No matter your religion, if you live in Milwaukee, it's tough to deny Catholicism's most delicious contribution to a shared culinary experience: the fish fry.
The creators of this dish used Jesus' wish that his people not eat meat on Fridays during Lent as an excuse to make incredible recipes for perch, haddock, bluegill, and walleye that both the secular and God-fearing have continued to push into their faces for years, lenten season or not.
Agreement over who does it perfectly is about as nonexistent as hard evidence showing it was really bishops in cahoots with the fishing industry—and not God's will—that brought the tradition to life. But it's tough to find a place that fries fish better than Fritz's Pub on the city's Southwest side, where Steve Djuric and his extended family have been feeding people for nearly 40 years.
Fritz's menu originally included only a few plates: burgers, steak sandwiches, brats, as well as dishes tied to their Serbian roots like kebab and burek. But Djuric's father, Dragoslav was known for cooking the occasional Serbian feast when the place first opened, so word got out fast about the food.
The restaurant squats amid a collection of factories, on the only green block between I-43 and St. Luke's Medical Center—excluding the nearby cemetery. On a Friday afternoon, the smell of fryer oil venting from its kitchen erases the hint of sulfur in the air emanating from the variety of steel-related enterprise fading around it. If it's sunny out, the place looks like it was built for the sole and joyous purpose of serving the victors and those they have defeated leaving the baseball fields behind its parking lot. But when the weather's grey, it's more like a lighthouse beckoning you to safety in the middle of industrial depression. The lone descriptor on its sign, "Char-Broiled Food," probably isn't enough to distinguish it from the hundreds of other bars that seem to occupy every other corner in Milwaukee.
Sometime in the mid 1990s, Steve tried his hand at cooking fish—having acquired his father's business in partnership with his brother and sister—using a recipe he made up himself and perfected over the following few years with his family. He wasn't picky about the protein: Djuric says they've gone back and forth between haddock and cod, never skimping on quality, but never jumping to "really nice stuff, like Icelandic. I don't need that. We're not trained, we go according to our taste."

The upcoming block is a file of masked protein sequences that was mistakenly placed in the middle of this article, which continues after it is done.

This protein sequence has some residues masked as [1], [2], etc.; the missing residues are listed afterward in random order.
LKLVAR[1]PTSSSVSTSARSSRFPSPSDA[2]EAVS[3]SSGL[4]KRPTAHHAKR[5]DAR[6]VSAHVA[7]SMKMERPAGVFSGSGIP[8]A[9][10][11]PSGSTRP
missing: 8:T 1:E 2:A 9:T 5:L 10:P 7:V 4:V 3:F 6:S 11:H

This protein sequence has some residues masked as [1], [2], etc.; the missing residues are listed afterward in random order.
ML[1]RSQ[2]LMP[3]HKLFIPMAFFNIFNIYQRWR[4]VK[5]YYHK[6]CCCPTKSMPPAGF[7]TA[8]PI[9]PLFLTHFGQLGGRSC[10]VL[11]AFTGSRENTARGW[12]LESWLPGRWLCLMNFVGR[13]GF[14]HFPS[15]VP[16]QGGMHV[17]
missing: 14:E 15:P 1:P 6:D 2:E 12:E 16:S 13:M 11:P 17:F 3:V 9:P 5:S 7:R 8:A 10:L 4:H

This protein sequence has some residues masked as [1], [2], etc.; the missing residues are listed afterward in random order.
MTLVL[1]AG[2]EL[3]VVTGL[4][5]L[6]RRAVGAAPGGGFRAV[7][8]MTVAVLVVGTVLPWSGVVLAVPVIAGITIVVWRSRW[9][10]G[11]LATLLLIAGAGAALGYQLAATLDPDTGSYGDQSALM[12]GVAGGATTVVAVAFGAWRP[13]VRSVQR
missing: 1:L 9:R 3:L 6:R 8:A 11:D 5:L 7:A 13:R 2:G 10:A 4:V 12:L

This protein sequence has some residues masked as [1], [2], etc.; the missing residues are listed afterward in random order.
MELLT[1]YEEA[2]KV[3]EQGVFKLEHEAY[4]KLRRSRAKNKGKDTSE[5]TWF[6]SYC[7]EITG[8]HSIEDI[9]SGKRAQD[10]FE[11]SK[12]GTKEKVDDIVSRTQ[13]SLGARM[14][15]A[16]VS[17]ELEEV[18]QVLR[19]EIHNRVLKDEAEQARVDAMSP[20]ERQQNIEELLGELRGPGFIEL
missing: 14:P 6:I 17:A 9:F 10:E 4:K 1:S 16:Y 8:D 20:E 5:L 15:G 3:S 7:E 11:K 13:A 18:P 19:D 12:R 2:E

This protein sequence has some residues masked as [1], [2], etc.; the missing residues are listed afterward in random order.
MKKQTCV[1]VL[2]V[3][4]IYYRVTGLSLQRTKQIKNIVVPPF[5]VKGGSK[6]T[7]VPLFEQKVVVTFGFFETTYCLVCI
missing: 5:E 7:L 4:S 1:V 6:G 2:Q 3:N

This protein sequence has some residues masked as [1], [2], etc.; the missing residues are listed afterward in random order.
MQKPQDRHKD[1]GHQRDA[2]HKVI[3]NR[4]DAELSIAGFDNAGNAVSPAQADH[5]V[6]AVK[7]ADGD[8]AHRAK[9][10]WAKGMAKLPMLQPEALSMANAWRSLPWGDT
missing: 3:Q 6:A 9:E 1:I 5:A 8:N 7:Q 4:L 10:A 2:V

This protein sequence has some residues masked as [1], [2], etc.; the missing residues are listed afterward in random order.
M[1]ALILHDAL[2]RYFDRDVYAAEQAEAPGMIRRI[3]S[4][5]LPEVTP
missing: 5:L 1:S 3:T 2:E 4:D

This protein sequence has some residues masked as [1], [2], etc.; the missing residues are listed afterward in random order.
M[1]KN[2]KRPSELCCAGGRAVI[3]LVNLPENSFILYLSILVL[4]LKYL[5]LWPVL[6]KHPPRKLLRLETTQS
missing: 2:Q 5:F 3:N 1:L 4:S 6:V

Fish selection's been more or less the same since the 1990s there, either cod or haddock. Prices have gone up a bit, but the tradition's been more or less the same. Sustainability's never been a factor in why they order the product they do.
"When I first had a fish fry in here, I was experimenting with it, what would taste better," he says. "I put this in, and that in, and we kept tweaking it until it was just right. My sister makes our rye bread because we couldn't find any decent bread at the time we started this; same thing with the coleslaw dressing. We're like perfectionists. If you're going to cook something and eat it, why not put some flavor in it?"
He maintains that their recipe has become so popular because of its humble origin. The batter's made with basic ingredients in a secret ratio designed for ultimate crispiness. The tartar sauce is sweeter, thinner, and spiced differently than your standard mix of mayo and relish, which Djuric will tell you "tastes like crap."
He doesn't drop his fish in the fryer: He hangs it on a steel rack Dragoslav welded together himself before passing away, lowering huge, separated pieces of cod into the oil to keep them from sticking to one another.
When I ask him what he can tell me about his recipe for his batter and his tartar, his answer's curt: "Not a lot."
"We're open only two days. We do the fish every Friday, and then use Saturday to clean up," Djuric says. "We paid the place off a long time ago. Most of us in the family are semi-retired. My mother, who was an extreme saver, died three days after her 93rd birthday last year, 45 minutes into the next month. She just wanted to squeeze in one more social security check—the fish fry pays for the place's remaining expenses."
Today, Fritz's is only open 12 hours a week, 1 PM through 9 PM on Fridays, and noon until 4 PM on Saturdays—down from the hundred hours a week it ran in the 1980s and 1990s. But you can bet it packs up during the first eight.
"We keep doing it because it keeps us in touch with our roots," Djuric says. "If you don't remember where you came from, you don't know where you're going. That's what my dad always told us."